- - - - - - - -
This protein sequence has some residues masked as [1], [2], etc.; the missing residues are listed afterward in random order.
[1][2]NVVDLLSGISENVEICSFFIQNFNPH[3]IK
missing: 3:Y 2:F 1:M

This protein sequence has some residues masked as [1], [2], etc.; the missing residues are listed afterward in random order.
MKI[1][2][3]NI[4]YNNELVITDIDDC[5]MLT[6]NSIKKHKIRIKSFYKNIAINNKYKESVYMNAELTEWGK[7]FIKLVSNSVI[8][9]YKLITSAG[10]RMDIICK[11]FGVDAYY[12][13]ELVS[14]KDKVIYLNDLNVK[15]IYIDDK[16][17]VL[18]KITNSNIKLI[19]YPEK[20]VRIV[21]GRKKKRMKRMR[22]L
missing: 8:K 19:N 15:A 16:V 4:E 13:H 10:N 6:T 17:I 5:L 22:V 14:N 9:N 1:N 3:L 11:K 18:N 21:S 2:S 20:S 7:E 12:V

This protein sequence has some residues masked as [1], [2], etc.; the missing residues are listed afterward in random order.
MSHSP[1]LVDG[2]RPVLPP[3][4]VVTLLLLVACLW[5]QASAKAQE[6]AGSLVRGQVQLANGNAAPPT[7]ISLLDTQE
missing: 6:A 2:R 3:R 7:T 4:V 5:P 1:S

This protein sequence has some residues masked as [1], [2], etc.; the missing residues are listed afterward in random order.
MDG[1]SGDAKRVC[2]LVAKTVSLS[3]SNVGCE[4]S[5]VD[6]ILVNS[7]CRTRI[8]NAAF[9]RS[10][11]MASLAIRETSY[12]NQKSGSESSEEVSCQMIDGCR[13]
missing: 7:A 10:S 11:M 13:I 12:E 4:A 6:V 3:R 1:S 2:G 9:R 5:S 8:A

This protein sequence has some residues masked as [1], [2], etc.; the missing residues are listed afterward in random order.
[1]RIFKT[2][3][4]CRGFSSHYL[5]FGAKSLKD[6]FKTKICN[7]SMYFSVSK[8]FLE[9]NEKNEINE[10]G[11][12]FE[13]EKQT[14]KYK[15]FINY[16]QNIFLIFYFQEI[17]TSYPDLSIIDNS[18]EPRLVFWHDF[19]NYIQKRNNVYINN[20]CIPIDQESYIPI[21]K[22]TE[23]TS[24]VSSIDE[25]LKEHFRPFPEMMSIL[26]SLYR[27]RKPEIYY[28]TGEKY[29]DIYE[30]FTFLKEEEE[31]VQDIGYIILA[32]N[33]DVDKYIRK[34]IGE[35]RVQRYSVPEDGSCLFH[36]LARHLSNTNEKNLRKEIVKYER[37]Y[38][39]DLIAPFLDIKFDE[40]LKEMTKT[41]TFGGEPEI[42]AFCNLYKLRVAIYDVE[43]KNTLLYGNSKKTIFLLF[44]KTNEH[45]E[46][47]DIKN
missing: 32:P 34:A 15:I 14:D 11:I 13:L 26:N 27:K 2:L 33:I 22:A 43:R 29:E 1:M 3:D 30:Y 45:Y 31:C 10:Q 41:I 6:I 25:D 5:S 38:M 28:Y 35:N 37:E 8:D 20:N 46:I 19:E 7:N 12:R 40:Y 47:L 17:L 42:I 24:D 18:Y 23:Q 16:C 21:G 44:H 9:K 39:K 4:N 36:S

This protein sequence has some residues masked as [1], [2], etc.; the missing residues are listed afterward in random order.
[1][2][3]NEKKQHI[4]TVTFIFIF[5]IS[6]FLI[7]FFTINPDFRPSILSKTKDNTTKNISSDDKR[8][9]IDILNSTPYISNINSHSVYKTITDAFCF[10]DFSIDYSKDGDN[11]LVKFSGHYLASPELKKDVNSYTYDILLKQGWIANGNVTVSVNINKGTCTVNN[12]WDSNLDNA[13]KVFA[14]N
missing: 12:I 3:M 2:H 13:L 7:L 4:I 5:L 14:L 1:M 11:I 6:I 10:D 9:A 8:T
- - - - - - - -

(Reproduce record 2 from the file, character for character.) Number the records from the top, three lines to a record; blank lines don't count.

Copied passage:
This protein sequence has some residues masked as [1], [2], etc.; the missing residues are listed afterward in random order.
MKI[1][2][3]NI[4]YNNELVITDIDDC[5]MLT[6]NSIKKHKIRIKSFYKNIAINNKYKESVYMNAELTEWGK[7]FIKLVSNSVI[8][9]YKLITSAG[10]RMDIICK[11]FGVDAYY[12][13]ELVS[14]KDKVIYLNDLNVK[15]IYIDDK[16][17]VL[18]KITNSNIKLI[19]YPEK[20]VRIV[21]GRKKKRMKRMR[22]L
missing: 8:K 19:N 15:A 16:V 4:E 13:H 10:N 6:T 17:I 5:L 22:V 14:N 9:N 1:N 3:L 11:K 18:N 21:S 2:S 20:S 7:E 12:V